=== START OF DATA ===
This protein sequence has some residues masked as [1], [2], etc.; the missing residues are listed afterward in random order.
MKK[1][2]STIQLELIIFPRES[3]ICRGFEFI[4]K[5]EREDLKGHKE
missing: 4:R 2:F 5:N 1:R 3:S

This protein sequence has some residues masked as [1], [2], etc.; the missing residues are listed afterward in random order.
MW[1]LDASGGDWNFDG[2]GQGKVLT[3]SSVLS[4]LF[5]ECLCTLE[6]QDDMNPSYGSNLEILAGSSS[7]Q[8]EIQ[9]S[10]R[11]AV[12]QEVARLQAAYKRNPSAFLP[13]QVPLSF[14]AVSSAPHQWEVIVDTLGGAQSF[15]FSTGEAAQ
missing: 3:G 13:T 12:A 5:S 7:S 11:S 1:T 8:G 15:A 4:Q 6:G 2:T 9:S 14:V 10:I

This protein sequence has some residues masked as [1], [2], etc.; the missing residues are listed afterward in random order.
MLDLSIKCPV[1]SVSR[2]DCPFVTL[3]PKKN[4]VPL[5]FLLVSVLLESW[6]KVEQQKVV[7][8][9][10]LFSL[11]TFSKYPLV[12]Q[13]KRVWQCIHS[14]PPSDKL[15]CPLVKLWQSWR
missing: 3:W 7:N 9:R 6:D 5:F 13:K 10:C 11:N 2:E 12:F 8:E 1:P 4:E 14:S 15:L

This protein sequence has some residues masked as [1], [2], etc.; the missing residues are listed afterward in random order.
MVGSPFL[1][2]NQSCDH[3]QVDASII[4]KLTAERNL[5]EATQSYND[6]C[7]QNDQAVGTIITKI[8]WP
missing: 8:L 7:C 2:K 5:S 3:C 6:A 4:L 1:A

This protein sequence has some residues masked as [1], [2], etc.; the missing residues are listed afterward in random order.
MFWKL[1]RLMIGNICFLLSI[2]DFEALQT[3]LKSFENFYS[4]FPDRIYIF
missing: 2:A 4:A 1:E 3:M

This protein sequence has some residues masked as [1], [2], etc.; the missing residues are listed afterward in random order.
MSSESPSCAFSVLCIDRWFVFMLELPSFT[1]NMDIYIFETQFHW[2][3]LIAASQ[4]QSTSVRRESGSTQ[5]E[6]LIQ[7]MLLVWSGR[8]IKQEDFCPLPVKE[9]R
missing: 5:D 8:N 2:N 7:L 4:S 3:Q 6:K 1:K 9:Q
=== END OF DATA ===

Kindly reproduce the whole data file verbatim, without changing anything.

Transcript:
This protein sequence has some residues masked as [1], [2], etc.; the missing residues are listed afterward in random order.
MKK[1][2]STIQLELIIFPRES[3]ICRGFEFI[4]K[5]EREDLKGHKE
missing: 4:R 2:F 5:N 1:R 3:S

This protein sequence has some residues masked as [1], [2], etc.; the missing residues are listed afterward in random order.
MW[1]LDASGGDWNFDG[2]GQGKVLT[3]SSVLS[4]LF[5]ECLCTLE[6]QDDMNPSYGSNLEILAGSSS[7]Q[8]EIQ[9]S[10]R[11]AV[12]QEVARLQAAYKRNPSAFLP[13]QVPLSF[14]AVSSAPHQWEVIVDTLGGAQSF[15]FSTGEAAQ
missing: 3:G 13:T 12:A 5:S 7:S 11:S 1:T 8:G 15:A 4:Q 6:G 2:T 9:S 14:V 10:I

This protein sequence has some residues masked as [1], [2], etc.; the missing residues are listed afterward in random order.
MLDLSIKCPV[1]SVSR[2]DCPFVTL[3]PKKN[4]VPL[5]FLLVSVLLESW[6]KVEQQKVV[7][8][9][10]LFSL[11]TFSKYPLV[12]Q[13]KRVWQCIHS[14]PPSDKL[15]CPLVKLWQSWR
missing: 3:W 7:N 9:R 6:D 5:F 13:K 10:C 11:N 2:E 12:F 8:E 1:P 4:E 14:S 15:L

This protein sequence has some residues masked as [1], [2], etc.; the missing residues are listed afterward in random order.
MVGSPFL[1][2]NQSCDH[3]QVDASII[4]KLTAERNL[5]EATQSYND[6]C[7]QNDQAVGTIITKI[8]WP
missing: 8:L 7:C 2:K 5:S 3:C 6:A 4:L 1:A

This protein sequence has some residues masked as [1], [2], etc.; the missing residues are listed afterward in random order.
MFWKL[1]RLMIGNICFLLSI[2]DFEALQT[3]LKSFENFYS[4]FPDRIYIF
missing: 2:A 4:A 1:E 3:M

This protein sequence has some residues masked as [1], [2], etc.; the missing residues are listed afterward in random order.
MSSESPSCAFSVLCIDRWFVFMLELPSFT[1]NMDIYIFETQFHW[2][3]LIAASQ[4]QSTSVRRESGSTQ[5]E[6]LIQ[7]MLLVWSGR[8]IKQEDFCPLPVKE[9]R
missing: 5:D 8:N 2:N 7:L 4:S 3:Q 6:K 1:K 9:Q